Using hacking to improve IT security

Using hacking to improve IT security

Using hacking to improve IT security

Information security is the need of the moment! Protecting your digital assets is more important than ever. Is Ethical Hacking Your Solution? Your network servers, emails, websites and applications are vulnerable to malicious attack from any corner of the world. There are many ways to improve the security of your digital assets. One of these approaches is the use of ethical hacking methods to improve security. This is different from malicious hacking that is done by a criminal hacker.

In this article, we will discuss the use of ethical hacking to improve IT security.

Why should you worry about hacking?

Hacking can lead to the loss of confidential information, costing you not only money, but also the trust of your customers. All companies, large or small, are prone to hacking at any time. Some of the worst hacking attacks have revealed the vulnerable state of digital assets.

  • A gang of hackers infiltrated Adobe in October 2013, hacking 38 million account credentials and encrypted credit card numbers.
  • In July 2013, Harbor Freight faced a malware attack that helped steal card data from more than 400 of its stores. The attack is one of many malware cases used to extract most of the credit card data from online retailers.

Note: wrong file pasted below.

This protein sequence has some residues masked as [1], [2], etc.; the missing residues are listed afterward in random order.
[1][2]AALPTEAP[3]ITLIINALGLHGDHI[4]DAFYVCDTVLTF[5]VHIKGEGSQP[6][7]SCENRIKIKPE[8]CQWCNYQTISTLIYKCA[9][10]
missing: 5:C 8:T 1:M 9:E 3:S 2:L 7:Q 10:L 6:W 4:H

• The Pone mon Institute released a Symantec-sponsored report in May 2013. The report found that in the United States, data breaches cost companies approximately $ 188 per record. This ties in with reports that breaches lead to more than 28,000 exposed records. Although attackers make money, companies have a harder time meeting compromises.
  • In 2013, at the height of holiday shopping, Target experienced one of the most massive violations to date. Between 40,000 and 70,000 people were affected by the losses. Target anticipated news reports to inform people about the breach, as well as to instill confidence in how the company was responding to it.

Responding to cyberattacks through ethical hacking

Ethical hacking is a way to respond to cyber attacks. Improves IT security by discovering and patching known vulnerabilities in applications held by other parties.

As public and private organizations move their essential functions to the Internet, criminals have seized the opportunity and incentive to gain access to critical data. Therefore, to protect systems from the hassles of hacking (developed by hackers), a similar approach to security is necessary.

The risk of hacking can be mitigated by encouraging people to fight against illegal attacks on their computer systems or cloud-based servers . Ethical hacking is an assessment to test and track an IT environment for potential vulnerabilities. It’s like hacking a network, but with good intentions.

1. Recognition

For a successful attack, a hacker needs to know the target. Therefore, it is essential to collect information from DNS servers, IP ranges, and administrator contacts. Different tools such as vulnerability scanning and network mapping tools can be used during the reconnaissance phase. If you want to generate network graphs, Cheops is a useful tool for this.

These tools can significantly assist you during an attack phase or help you get an overview of the network. When doing ethical hacking, a network mapping tool is beneficial. An attacker must have a large amount of information about the target at the end of the recon phase. This information ensures the construction of a promising attack path.